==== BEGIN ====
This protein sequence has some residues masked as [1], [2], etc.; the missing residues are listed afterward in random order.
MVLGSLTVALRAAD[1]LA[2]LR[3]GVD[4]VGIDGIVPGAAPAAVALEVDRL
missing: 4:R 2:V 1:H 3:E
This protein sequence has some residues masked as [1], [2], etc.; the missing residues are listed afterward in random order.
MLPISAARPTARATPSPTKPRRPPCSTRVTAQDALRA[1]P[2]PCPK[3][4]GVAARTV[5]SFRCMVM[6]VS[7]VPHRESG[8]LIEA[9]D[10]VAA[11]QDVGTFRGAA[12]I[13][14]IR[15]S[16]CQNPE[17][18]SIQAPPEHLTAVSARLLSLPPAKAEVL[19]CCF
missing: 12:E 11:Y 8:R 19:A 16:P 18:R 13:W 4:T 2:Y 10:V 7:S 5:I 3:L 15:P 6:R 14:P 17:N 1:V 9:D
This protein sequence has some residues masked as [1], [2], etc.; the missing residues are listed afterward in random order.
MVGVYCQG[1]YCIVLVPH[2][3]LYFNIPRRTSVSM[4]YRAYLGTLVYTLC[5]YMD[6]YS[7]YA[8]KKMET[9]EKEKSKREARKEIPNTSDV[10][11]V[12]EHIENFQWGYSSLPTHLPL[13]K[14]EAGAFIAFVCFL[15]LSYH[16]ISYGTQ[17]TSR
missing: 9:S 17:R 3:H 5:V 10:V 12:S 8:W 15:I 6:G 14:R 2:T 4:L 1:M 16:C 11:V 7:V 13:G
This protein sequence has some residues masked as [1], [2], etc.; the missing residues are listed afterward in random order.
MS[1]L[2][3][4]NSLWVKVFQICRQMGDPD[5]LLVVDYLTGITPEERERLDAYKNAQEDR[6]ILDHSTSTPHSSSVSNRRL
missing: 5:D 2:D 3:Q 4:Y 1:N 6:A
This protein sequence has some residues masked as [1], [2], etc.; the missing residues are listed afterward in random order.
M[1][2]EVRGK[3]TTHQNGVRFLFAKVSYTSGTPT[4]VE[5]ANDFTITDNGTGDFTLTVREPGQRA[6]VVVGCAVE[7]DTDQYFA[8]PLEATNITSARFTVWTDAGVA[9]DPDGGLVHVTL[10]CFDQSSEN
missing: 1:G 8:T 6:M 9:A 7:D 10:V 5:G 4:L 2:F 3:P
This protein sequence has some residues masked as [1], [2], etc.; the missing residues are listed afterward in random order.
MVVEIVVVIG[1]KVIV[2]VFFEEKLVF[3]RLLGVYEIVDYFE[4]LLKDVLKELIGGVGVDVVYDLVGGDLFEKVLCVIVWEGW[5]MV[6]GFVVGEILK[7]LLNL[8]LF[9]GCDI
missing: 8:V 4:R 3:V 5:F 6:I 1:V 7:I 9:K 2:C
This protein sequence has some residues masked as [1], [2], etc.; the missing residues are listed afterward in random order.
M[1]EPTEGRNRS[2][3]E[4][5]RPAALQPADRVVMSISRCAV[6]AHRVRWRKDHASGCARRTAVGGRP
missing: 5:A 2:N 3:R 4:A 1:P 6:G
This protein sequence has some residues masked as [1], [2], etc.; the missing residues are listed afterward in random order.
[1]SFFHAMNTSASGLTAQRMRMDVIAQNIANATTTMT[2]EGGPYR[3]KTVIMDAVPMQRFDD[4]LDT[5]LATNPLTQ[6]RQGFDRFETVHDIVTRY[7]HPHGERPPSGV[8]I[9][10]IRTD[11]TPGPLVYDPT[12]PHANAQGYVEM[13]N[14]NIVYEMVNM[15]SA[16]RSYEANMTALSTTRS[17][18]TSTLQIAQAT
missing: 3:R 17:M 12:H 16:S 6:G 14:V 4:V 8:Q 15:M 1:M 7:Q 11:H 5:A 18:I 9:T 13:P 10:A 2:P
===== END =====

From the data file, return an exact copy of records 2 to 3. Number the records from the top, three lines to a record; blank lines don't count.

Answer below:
This protein sequence has some residues masked as [1], [2], etc.; the missing residues are listed afterward in random order.
MLPISAARPTARATPSPTKPRRPPCSTRVTAQDALRA[1]P[2]PCPK[3][4]GVAARTV[5]SFRCMVM[6]VS[7]VPHRESG[8]LIEA[9]D[10]VAA[11]QDVGTFRGAA[12]I[13][14]IR[15]S[16]CQNPE[17][18]SIQAPPEHLTAVSARLLSLPPAKAEVL[19]CCF
missing: 12:E 11:Y 8:R 19:A 16:P 18:R 13:W 4:T 2:Y 10:V 7:S 5:I 3:L 15:P 6:R 14:P 17:N 1:V 9:D
This protein sequence has some residues masked as [1], [2], etc.; the missing residues are listed afterward in random order.
MVGVYCQG[1]YCIVLVPH[2][3]LYFNIPRRTSVSM[4]YRAYLGTLVYTLC[5]YMD[6]YS[7]YA[8]KKMET[9]EKEKSKREARKEIPNTSDV[10][11]V[12]EHIENFQWGYSSLPTHLPL[13]K[14]EAGAFIAFVCFL[15]LSYH[16]ISYGTQ[17]TSR
missing: 9:S 17:R 3:H 5:V 10:V 12:S 8:W 15:I 6:G 14:R 2:T 4:L 1:M 16:C 11:V 7:V 13:G